MediaFile

Familiar script: Home entertainment spending slips

Spending on home viewing of movies and television, on a downward spiral in recent years, fell again in 2011 as sales of DVDs and rentals at video stores dropped.

Total U.S. consumer dollars spent on home entertainment — including DVDs, video on demand and online streaming — declined 2.1 percent to $18 billion for the year, according to industry group DEG: The Digital Entertainment Group. Consumers continued to shift to lower-priced rentals from companies such as Netflix and Coinstar’s Redbox kiosks, eschewing outright ownership.

The DEG pointed to bright spots, including a 20 percent jump in sales of high-definition Blu-ray discs that topped $2 billion for the first time. “The industry’s performance clearly stabilized in 2011,” it said in a statement. (The top choices for the year? “Harry Potter and the Deathly Hallows – Part 1,” followed by “Part 2″ at No. 2)

Meanwhile, Hollywood is trying to reinvigorate interest in movie ownership with a cloud-based digital locker called Ultraviolet that allows viewing anytime from Internet-connected devices. The consortium that runs Ultraviolet, in an announcement at the Consumer Electronics Show in Las Vegas, said movie studios will offer hundreds of titles with the Ultraviolet option this year, up from a paltry, initial 19.

More than 750,000 households have registered with UltraViolet to create digital libraries since last fall’s launch, Mark Teitell, general manager of the Ultraviolet consortium, said in an interview. 
     
Photo Credit: Warner Bros. Pictures

Wow! My Blockbuster is closed

blockbuster for sale 2b

The fate of the Blockbuster movie rental chain really hit home this weekend when I saw a “for rent” sign on what was once a busy location. That particular shop — on a high-traffic Westchester, NY  strip, across the street from a always-busy mall — was once a bustling spot, particularly on weekends. The economy is rough, of course, but I would have bet it would outlive its smaller neighbors.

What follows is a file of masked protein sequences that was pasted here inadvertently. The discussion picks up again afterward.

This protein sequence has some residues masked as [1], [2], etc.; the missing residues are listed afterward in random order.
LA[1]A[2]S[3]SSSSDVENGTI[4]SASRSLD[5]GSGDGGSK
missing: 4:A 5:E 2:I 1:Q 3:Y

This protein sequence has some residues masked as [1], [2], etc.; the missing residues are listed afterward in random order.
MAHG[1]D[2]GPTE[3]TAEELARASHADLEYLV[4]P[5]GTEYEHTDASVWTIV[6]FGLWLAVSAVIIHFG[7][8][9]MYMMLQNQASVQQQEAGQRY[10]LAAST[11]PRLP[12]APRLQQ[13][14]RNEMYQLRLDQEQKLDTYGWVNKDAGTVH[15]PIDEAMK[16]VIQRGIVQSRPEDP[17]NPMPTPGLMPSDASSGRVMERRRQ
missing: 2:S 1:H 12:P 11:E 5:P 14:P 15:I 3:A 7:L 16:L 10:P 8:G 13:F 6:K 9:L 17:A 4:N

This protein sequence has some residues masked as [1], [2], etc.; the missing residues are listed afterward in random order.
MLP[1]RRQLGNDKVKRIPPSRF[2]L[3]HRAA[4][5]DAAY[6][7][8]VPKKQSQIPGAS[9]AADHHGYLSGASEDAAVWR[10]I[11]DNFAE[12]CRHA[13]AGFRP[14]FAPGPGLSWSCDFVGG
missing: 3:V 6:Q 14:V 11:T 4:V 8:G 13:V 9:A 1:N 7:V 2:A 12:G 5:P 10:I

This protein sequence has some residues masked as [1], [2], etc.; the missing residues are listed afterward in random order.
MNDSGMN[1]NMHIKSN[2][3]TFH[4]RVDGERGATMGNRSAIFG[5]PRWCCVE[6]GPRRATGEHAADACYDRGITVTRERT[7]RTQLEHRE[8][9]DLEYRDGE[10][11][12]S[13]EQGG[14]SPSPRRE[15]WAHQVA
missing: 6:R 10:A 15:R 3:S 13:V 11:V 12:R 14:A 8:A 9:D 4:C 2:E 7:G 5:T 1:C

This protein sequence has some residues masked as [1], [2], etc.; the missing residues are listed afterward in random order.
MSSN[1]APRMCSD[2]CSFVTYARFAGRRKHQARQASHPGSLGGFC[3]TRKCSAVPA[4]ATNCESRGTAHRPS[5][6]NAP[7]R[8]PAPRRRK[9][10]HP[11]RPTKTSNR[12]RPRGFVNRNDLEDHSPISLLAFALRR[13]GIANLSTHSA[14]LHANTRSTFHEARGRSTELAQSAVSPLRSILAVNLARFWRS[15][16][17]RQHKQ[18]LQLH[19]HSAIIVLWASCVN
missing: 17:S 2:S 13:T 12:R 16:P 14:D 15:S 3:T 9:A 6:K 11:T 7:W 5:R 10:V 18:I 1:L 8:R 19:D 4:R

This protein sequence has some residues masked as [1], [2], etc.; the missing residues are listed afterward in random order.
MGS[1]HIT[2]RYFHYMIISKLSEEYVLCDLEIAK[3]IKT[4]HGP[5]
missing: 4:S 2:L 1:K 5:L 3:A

Nope. The mom-and-pop pet supply store a few doors down, which is spitting distance from a mega-PetSmart and PetGoods? Still open. The baseball card memorabilia/comic book shop? Open AND buying stuff.blockbuster for sale 2

Sure, Blockbuster, which is facing tough competition from Netflix and Redbox,  has said it planned to close up to 1,560 stores by the end of this year. And I — a Netflix member and cable on-demand user — can’t remember the last time I was actually in that store. Maybe its my fault.

Blockbuster gets kicked when it’s down by cable companies

Blockbuster storeIt’s a tough time to be a video rental store owner wherever you are, but it’s especially tough if you’re Blockbuster Inc and have 6,500 stores to manage, thousands of employees, expensive debt repayments and a sinking share price.

Yesterday Blockbuster warned for the first time that it may need to file for bankruptcy protection and its auditors at Pricewaterhouse raised doubts about its ability to continue as a going concern.

It doesn’t get any worse than that right? No, it does.

According to a story we spotted today from Hollywood Reporter, movie studios and cable companies are joining forces for a $30 million advertising campaign over the coming months to promote awareness of movies available on cable’s video on demand services.

Soccer clubs and mortgages: How a media mogul spends $10 million

Unlike many of us, media executives know what it’s like to play around with large wads of cash. So it seemed natural to ask them about what kind of investment opportunities they’re seeing when they gathered in New York this week for the Reuters Global Media Summit.

We gave each media honcho $10 million in hypothetical cash and told them to put the money to work without buying stock in their own companies.

Diller11Some executives plowed the money into broad sectors and regions, like emerging markets, while others zeroed in on specific stocks, like Electronic Arts’ CEO John Riccitiello’s penchant for software maker Adobe.

from Summit Notebook:

Redbox: Paving the way for “G.I. Joe” rentals

You thought that maybe that giant Redbox machine in your local food mart, offering $1 DVDs, was simply a low-cost way to share a movie night with the family.

Its REALLY a (nearly) free pass for guys to grab testosterone-rich, leave-your-brain-at-the-door, man-cinema, where stuff blows up reaaal gooood.

You know: "Predator" or "Conan the Destroyer." Or something else starring Govenor Arnold. Redbox President Mitch Lowe said the low price allows people to explore their taste universe...

Netflix CEO Reed Hastings on Xbox, Youtube, iPhone

We caught up with Netflix CEO Reed Hastings at the movie rental company’s event where it awarded a $1 million prize after a contest aimed at improving the accuracy of movie recommendations. He spoke about his hopes of working with Apple on the iPhone, the possibility that YouTube will beef up its movie service, and the future of the DVD.

Reuters: What will Netflix subscribers gain from the improvements in the recommendation system?

Hastings: It’s doubling the quality of our movie recommendation and that helps our subscribers get more enjoyment from movies. Because more often they love the movie they watch. More often the movies recommended will will turn out to be movies that you love. If you watch a couple of movies and don’t like many, you start to watch (sports and other programming). If every movie is incredible, you start to watch more.